White House Press Secretary Sean Spicer said on Sunday that Obama Administration policies actually shaped Donald Trump’s executive order banning people from Muslim-majority nations. The EO included Syria, Libya, Iran, Iraq, Somalia, Sudan, and Yemen.
“These seven countries were identified by the Obama Administration as needing further travel scrutiny,” he said on This Week.
Under Obama, the Department of Homeland Security put these nations on a list of “countries of concern” when restricting access to the Visa Waiver Program Involvement and Terrorist Travel Prevention Act of 2015. This law allowed certain non-Americans to come to the states for up to 90 days without needing a visa.
“Under the Act, travelers in the following categories are no longer eligible to travel or be admitted to the United States under the Visa Waiver Program (VWP),” said a January, 2016 press release, later adding, “Any traveler who receives notification that they are no longer eligible to travel under the VWP are still eligible to travel to the United States with a valid nonimmigrant visa issued by a U.S. embassy or consulate. Such travelers will be required to appear for an interview and obtain a visa in their passports at a U.S. embassy or consulate before traveling to the United States.” People could also apply using the “regular immigration process.”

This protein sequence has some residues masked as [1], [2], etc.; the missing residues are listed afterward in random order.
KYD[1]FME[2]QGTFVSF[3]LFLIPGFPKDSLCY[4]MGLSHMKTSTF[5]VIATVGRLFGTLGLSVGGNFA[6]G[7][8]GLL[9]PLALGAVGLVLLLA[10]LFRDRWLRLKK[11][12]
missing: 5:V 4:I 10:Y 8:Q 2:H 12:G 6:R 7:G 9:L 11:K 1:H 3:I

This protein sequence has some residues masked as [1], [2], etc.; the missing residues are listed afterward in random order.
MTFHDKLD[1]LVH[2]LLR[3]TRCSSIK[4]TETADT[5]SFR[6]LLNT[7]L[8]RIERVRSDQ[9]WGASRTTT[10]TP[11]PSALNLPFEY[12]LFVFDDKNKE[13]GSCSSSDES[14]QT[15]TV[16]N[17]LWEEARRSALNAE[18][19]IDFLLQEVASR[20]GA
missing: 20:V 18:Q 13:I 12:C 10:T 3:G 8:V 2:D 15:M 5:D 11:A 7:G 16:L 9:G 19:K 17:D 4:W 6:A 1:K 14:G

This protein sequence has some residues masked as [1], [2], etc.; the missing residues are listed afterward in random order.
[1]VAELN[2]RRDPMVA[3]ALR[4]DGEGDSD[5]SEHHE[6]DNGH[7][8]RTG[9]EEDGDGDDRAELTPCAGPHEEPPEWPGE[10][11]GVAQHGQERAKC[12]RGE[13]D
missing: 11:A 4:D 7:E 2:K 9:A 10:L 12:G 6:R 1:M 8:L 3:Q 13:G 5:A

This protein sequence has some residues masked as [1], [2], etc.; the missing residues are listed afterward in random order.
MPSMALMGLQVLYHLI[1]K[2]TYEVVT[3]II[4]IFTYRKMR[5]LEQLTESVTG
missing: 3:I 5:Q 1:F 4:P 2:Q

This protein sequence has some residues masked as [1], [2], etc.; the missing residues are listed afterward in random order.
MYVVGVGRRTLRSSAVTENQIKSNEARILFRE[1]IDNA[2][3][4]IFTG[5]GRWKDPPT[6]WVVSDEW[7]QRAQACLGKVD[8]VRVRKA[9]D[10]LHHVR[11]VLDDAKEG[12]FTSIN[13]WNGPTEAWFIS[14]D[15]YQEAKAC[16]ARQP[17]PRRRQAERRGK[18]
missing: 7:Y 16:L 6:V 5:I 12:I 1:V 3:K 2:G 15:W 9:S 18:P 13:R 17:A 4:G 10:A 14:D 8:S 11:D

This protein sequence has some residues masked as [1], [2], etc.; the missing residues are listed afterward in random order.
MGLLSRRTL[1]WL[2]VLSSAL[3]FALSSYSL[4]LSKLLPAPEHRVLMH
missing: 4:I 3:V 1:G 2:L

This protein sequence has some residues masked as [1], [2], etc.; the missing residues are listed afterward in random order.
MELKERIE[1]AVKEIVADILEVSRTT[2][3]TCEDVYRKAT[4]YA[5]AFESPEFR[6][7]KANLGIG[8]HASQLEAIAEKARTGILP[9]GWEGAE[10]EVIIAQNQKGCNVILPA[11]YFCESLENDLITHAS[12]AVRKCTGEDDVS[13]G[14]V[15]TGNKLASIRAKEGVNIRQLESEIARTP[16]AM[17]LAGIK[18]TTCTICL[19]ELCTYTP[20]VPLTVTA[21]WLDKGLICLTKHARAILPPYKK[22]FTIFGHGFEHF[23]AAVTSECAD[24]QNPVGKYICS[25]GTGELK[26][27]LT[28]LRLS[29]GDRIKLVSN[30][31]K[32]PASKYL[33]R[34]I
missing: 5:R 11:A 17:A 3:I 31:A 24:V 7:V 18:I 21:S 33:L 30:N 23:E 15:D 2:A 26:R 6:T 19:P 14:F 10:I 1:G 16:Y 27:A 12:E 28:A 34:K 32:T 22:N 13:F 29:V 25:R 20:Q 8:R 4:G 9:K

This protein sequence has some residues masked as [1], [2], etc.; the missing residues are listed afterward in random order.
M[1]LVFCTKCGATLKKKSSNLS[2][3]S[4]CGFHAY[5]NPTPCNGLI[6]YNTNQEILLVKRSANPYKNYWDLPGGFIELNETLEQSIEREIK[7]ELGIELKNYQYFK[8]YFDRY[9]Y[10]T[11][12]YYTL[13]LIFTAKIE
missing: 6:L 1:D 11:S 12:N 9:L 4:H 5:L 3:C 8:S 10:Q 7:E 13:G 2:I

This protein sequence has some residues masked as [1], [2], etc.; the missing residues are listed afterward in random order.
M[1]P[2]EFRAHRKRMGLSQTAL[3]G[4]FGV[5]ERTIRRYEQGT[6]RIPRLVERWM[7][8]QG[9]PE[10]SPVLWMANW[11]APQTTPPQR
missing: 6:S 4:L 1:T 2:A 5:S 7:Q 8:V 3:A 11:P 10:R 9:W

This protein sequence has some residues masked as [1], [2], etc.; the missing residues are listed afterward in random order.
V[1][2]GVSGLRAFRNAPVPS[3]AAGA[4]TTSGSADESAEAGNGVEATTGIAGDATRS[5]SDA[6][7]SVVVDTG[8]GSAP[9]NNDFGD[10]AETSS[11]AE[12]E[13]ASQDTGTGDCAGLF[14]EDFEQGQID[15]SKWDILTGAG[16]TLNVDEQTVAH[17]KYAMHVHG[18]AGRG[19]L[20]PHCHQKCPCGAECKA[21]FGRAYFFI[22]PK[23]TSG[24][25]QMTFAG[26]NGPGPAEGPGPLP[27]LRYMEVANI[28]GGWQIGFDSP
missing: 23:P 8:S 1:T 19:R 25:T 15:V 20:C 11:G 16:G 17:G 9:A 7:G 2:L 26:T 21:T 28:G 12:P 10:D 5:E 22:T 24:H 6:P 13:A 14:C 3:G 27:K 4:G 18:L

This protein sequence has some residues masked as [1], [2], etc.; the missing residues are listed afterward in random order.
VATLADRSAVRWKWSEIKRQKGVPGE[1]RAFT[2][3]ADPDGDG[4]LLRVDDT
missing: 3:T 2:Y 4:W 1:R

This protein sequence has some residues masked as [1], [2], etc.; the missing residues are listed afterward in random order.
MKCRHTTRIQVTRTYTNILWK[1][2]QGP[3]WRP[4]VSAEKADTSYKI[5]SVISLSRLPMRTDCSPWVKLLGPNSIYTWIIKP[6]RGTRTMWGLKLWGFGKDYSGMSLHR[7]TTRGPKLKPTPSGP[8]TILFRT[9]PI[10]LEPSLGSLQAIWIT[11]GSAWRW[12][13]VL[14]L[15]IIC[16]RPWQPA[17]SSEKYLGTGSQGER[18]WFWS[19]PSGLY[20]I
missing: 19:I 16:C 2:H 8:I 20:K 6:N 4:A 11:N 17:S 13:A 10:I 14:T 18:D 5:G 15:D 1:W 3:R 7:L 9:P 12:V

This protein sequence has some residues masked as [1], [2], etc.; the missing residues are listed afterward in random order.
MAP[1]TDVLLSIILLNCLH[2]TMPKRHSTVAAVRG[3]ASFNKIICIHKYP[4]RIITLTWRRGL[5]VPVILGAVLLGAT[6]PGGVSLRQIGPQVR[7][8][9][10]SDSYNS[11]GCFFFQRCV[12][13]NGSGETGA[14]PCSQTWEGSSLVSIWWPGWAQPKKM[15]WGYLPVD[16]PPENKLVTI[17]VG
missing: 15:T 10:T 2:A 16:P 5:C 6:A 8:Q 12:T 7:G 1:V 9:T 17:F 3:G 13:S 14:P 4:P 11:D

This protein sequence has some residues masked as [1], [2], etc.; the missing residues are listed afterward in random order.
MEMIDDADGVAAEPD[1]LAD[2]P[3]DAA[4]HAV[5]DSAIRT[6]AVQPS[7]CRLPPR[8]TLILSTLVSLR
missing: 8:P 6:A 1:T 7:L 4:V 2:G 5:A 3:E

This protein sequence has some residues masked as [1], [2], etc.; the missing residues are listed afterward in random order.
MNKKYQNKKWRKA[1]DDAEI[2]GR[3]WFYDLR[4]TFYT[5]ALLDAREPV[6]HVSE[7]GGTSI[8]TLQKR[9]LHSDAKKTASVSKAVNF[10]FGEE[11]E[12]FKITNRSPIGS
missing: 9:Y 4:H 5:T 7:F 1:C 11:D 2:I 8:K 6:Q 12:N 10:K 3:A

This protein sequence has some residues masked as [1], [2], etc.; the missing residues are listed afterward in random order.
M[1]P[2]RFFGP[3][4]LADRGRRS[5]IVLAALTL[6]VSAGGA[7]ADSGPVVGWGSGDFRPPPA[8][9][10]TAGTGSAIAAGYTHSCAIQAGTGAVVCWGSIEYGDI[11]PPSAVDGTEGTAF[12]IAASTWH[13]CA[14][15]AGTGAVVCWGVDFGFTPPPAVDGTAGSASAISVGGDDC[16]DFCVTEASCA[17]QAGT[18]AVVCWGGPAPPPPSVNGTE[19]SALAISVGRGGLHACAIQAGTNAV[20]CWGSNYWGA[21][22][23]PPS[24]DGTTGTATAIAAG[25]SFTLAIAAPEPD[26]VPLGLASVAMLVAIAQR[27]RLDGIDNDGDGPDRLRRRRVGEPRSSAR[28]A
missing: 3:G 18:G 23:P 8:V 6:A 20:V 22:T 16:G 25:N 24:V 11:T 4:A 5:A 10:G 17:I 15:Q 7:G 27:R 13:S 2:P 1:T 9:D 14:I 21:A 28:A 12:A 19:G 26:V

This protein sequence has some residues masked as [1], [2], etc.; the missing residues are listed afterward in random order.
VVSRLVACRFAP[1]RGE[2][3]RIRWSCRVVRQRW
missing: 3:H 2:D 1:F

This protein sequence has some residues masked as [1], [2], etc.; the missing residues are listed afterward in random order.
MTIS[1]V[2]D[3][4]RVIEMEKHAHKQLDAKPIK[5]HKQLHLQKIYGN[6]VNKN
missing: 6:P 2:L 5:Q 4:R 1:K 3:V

Trump’s executive order, issued Friday, institutes a 90-day ban on citizens from these seven nations (indefinite in the case of Syria), and a 120-day suspension of the U.S. Refugee Admissions Program. It affected people who already had visas, unless those were handed out for diplomatic purposes (eg. the United Nations). A federal judge in New York City put a partial stay on this shortly after the fact, saying the order won’t affect people who were already in transit and had visas. For more on that, click here to see LawNewz.com’s Rachel Stockman break down the partial stay of Trump’s executive order.
[h/t The Hill]